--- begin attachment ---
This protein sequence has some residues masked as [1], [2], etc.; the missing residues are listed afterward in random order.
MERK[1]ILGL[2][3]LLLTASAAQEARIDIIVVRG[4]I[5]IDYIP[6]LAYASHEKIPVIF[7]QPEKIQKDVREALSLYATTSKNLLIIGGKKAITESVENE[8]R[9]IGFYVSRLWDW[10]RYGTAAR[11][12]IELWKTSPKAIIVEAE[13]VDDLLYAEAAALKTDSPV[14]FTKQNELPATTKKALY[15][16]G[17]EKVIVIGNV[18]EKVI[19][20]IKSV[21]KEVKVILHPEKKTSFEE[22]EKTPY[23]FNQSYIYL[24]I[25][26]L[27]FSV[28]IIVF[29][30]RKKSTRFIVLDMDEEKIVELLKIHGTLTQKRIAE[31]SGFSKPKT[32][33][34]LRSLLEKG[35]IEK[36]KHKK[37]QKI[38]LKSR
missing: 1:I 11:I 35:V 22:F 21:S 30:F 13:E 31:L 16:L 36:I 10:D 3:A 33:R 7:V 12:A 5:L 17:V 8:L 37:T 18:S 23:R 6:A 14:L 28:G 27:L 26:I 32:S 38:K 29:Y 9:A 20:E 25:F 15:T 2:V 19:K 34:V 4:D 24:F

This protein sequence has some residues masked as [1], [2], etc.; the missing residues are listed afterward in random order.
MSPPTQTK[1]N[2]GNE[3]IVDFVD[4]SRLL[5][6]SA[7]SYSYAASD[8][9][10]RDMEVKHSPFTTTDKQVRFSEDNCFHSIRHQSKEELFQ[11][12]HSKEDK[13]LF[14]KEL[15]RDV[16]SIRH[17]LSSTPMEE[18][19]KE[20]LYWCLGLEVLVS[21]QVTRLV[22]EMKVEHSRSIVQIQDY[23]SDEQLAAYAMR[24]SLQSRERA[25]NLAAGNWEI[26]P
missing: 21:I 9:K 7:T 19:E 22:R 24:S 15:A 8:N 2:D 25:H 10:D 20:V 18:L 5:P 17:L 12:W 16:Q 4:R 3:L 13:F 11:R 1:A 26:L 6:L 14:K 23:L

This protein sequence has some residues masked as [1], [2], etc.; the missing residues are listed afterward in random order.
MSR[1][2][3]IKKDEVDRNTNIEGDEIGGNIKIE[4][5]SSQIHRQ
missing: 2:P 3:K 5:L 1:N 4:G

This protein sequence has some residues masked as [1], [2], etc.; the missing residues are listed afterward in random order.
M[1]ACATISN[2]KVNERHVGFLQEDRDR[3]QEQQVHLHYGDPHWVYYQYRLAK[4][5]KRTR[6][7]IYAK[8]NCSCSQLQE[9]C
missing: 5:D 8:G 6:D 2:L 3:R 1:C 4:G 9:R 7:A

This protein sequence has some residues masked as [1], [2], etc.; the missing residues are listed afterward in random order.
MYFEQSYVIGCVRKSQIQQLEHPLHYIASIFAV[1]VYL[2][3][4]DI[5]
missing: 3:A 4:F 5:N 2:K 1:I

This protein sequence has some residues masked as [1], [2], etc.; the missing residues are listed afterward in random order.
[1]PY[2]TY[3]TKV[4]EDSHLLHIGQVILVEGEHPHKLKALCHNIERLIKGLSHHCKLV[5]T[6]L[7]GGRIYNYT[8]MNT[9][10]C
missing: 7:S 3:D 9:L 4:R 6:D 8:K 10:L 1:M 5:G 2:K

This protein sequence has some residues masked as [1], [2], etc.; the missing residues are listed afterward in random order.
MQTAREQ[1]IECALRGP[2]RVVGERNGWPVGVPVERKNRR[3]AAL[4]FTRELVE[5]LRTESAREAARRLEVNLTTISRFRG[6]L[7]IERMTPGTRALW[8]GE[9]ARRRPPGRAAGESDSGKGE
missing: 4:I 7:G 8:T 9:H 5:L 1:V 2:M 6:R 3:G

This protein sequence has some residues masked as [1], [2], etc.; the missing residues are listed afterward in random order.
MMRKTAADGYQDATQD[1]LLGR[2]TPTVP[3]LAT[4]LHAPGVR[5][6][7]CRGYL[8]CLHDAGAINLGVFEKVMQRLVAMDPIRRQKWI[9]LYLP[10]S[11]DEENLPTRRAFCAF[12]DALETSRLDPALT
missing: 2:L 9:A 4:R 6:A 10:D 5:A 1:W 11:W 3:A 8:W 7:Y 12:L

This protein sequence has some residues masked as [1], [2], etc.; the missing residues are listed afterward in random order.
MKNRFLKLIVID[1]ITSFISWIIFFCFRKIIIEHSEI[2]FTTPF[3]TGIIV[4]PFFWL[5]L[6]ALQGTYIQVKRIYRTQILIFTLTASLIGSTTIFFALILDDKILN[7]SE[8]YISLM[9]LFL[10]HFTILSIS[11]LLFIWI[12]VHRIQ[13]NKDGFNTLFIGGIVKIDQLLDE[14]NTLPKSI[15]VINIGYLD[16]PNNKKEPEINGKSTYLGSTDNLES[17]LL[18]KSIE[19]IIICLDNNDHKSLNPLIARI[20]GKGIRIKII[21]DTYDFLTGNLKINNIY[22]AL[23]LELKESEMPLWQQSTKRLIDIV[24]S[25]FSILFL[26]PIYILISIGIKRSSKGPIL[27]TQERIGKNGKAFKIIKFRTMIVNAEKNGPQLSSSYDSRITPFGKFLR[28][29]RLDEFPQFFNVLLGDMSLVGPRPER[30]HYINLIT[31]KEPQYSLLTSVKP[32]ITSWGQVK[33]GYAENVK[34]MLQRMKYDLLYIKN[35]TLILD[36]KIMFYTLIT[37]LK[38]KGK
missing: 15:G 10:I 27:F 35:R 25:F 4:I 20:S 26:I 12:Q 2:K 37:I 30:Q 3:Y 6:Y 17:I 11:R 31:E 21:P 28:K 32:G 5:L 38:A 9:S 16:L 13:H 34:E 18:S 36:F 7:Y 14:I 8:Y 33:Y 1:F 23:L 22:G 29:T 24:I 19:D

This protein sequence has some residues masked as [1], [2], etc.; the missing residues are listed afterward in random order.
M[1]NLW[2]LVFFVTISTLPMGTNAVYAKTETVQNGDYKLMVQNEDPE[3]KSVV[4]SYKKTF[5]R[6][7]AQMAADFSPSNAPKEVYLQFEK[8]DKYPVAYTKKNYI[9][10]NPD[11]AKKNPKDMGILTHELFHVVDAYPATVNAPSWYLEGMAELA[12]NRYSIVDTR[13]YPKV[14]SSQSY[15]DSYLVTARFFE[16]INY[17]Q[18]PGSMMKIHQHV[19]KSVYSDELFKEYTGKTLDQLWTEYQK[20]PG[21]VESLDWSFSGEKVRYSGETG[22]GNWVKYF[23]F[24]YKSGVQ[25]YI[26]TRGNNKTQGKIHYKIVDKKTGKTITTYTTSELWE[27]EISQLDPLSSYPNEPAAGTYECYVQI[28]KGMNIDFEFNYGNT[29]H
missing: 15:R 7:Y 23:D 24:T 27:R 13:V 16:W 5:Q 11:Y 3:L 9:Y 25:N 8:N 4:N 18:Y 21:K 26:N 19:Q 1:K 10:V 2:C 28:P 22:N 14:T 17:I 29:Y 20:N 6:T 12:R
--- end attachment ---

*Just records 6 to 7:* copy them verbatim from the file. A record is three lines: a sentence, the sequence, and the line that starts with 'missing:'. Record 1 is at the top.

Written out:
This protein sequence has some residues masked as [1], [2], etc.; the missing residues are listed afterward in random order.
[1]PY[2]TY[3]TKV[4]EDSHLLHIGQVILVEGEHPHKLKALCHNIERLIKGLSHHCKLV[5]T[6]L[7]GGRIYNYT[8]MNT[9][10]C
missing: 7:S 3:D 9:L 4:R 6:D 8:K 10:L 1:M 5:G 2:K

This protein sequence has some residues masked as [1], [2], etc.; the missing residues are listed afterward in random order.
MQTAREQ[1]IECALRGP[2]RVVGERNGWPVGVPVERKNRR[3]AAL[4]FTRELVE[5]LRTESAREAARRLEVNLTTISRFRG[6]L[7]IERMTPGTRALW[8]GE[9]ARRRPPGRAAGESDSGKGE
missing: 4:I 7:G 8:T 9:H 5:L 1:V 2:M 6:R 3:G